Charlie Summers walked in, and they did not stop him. In a ring which formed the centre of the scene, another battered man was shadow-boxing with the gloves on. He paused to glower at the newcomer.” “You mean to say that he knocked down the Champ?” he demanded.


“Yes, he did it with a one-two as quick as sight,” agreed one of the others admiringly. “You ought to have seen it, Slugger.” “I don’t believe it!” declared Slugger Payne, the oldest and craftiest of the Champion’s sparring partners. “That little runt could never knock down anyone. It must have been a bit o’ fun on the Champ’s part.” Charlie’s eyes flashed. That was the second time this morning he had been told that. It made him furious. “It wasn’t a bit of fun!” he snapped, “and if you say that, I’ll step in there and knock your head off.” The moment he said that, he wished he had not, for it was unlike him to seek a quarrel. “Come on up!” invited Slugger Payne, with a crooked grin, and tossed a pair of gloves to Summers. “Show me how you floored Gurney.” Now that the die had been cast, there was no turning back. Charlie Summers kicked off his shoes, stripped off jacket, collar and tie, and stood in slacks and singlet. Someone helped him up into the ring and put on the gloves. Slugger Payne came dancing out from his corner, weaving and ducking as was his manner. Suddenly he straightened up and opened his guard. “Pretend I’m the Champ!” he invited. “Let me have it!” Summers’ cold blue eyes gleamed. Crouching, with head drawn down between his shoulders until his neck was barely visible, he dived in with both fists moving. Whizz! Whizz! Both the right to the stomach and the left to the jaw found nothing to smite. Slugger Payne, unlike the Champ, had danced aside at the last moment, and, as the amateur staggered off his balance, the old pug hit him thrice in the face. Bang! Bang! Bang! The blows were not vicious, but they were hard enough to hurt and to set blood flowing. Charlie Summers heard a shout of laughter and his fury grew. He had been claiming the right of a match with Gurney, yet he could not even knock down Gurney’s oldest sparring partner! More by chance than anything else, he succeeded in landing one left to the jaw, and Slugger shook his head in puzzled fashion as he backed away. The amateur could certainly punch. Slugger decided that it was time to finish this intruder and put him on the mat. Accordingly, he sailed in to finish the fight and found to his surprise that Summers was better when attacked than when doing the attacking. He guarded well, and once his right dug to Slugger’s solar plexus with savage force. “Huh! He wants me to get real rough!” thought Slugger, and forced a clinch during which he used all the tricks of the trade to daze and batter Charlie Summers. When he had got Charlie groggy, he suddenly broke the clinch and sent him staggering, leaping in to deliver a terrific haymaker with his right. Summers caught it on the side of the head and spun to the ropes, where he hung to support himself, shaking his head as though to rid himself of the buzzing in his ears. It was then a gigantic, bronzed figure in boxing kit ducked into the ring, and the voice of Don D. Gurney boomed out: “Well, well, well what’s going on? A little private party! Blowed if it isn’t my old friend Jack-the-giant-killer. He doesn’t look so good. What hit him?” The voice cut through Charlie Summers’ daze like a knife through cheese. His head cleared miraculously. “He just thought he’d knock me out while he was waiting for you Champ!” chuckled Slugger Payne. “I reckon he thinks he’s a world-beater. The Champ looked magnificent that morning, with scarcely a mark to tell of his big fight the night before. Grinning broadly, he crossed to where Charlie Summers was straightening up. “Poor little Charlie!” he said. “Hope that big nasty man hasn’t hurt you?” He reached out a gloved hand to pat the smaller man gently on the shoulder. Something seemed to snap inside Charlie. “Put ‘em up, Gurney!” he roared. “I came down here to knock you out. Put ‘em up!” Startled by the other’s tone, the Champ automatically dropped into fighting pose. “Hey, hey, wait a minute! Don’t make me hurt you, Charlie!” he implored, as the challenger drew in his head, hunched his shoulders, and leapt in under the big fellows guard. Don D. Gurney brought down his right to smash the intended blow, but he was a fraction of a second too late. He had been watching those cold blue eyes, and they had given him the shivers. His reaction was not as it should have been. Thud! Summers left caught him in the pit of his stomach, jerking the Champ forward suddenly and painfully. Thud! That was an uppercut in the jaw, almost simultaneous. Then Charlie Summers jumped back, breathing hard, as before his expectant eyes the new World Champion crashed sideways to the floor, first on one knee, then rolling over on his face. “Gosh!” hissed someone in the background. “He’s done it again! He’s knocked the Champ down, and if I don’t miss my guess, he’s knocked him out cold!” In the doorway, a frightened, pale-faced youth with glasses turned and fled from the scene. It was the reporter who had been told to follow Summers, and he was anxious to get to the nearest phone in order to send the astonishing news to Fleet Street.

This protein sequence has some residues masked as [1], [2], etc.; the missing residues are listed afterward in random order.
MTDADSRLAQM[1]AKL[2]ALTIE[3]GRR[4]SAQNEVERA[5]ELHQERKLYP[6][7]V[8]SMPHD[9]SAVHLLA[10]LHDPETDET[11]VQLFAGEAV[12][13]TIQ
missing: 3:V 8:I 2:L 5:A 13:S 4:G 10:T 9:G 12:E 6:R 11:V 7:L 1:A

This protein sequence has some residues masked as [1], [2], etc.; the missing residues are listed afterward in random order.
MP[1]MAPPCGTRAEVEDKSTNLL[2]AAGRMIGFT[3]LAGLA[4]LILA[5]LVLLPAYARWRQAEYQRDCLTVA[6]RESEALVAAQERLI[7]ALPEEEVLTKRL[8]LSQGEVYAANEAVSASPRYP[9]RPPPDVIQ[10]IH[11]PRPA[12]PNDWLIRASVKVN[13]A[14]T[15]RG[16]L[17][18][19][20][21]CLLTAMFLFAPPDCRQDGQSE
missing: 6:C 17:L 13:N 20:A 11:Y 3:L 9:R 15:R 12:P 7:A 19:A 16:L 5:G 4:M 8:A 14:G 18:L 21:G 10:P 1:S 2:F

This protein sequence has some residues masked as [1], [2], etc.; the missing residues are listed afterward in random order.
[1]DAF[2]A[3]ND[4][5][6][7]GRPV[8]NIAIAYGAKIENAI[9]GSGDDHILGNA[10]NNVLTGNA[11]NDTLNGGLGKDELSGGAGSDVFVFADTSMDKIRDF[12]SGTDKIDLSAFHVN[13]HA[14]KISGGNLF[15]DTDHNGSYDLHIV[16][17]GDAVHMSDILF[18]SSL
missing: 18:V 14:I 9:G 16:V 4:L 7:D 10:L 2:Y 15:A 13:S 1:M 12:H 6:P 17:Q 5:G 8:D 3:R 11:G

THE HAUNTED HEAVYWEIGHT - 5 episodes appeared in The Wizard issues 1109 - 1113 (1946)

© D. C. Thomson & Co Ltd 

Vic Whittle 2004